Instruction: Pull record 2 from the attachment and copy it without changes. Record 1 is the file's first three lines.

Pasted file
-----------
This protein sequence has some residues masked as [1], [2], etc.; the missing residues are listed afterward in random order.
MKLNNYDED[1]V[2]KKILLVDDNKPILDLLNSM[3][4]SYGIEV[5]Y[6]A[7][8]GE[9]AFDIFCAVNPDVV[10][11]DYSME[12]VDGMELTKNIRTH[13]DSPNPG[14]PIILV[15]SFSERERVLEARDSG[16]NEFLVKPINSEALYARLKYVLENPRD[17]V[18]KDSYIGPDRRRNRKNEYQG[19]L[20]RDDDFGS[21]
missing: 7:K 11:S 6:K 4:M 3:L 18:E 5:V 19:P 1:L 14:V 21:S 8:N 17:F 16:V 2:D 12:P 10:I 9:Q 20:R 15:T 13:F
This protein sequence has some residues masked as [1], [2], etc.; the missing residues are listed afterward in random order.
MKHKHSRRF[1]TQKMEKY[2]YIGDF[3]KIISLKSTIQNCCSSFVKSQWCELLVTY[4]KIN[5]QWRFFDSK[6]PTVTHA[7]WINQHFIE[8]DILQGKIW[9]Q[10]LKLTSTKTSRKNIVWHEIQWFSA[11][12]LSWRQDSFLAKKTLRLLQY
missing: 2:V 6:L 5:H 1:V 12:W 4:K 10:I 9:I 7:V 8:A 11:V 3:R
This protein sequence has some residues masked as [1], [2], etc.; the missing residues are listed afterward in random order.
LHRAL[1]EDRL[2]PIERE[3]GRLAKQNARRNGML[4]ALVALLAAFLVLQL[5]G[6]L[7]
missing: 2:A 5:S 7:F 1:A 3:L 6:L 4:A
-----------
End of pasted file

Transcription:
This protein sequence has some residues masked as [1], [2], etc.; the missing residues are listed afterward in random order.
MKHKHSRRF[1]TQKMEKY[2]YIGDF[3]KIISLKSTIQNCCSSFVKSQWCELLVTY[4]KIN[5]QWRFFDSK[6]PTVTHA[7]WINQHFIE[8]DILQGKIW[9]Q[10]LKLTSTKTSRKNIVWHEIQWFSA[11][12]LSWRQDSFLAKKTLRLLQY
missing: 2:V 6:L 5:H 1:V 12:W 4:K 10:I 9:I 7:V 8:A 11:V 3:R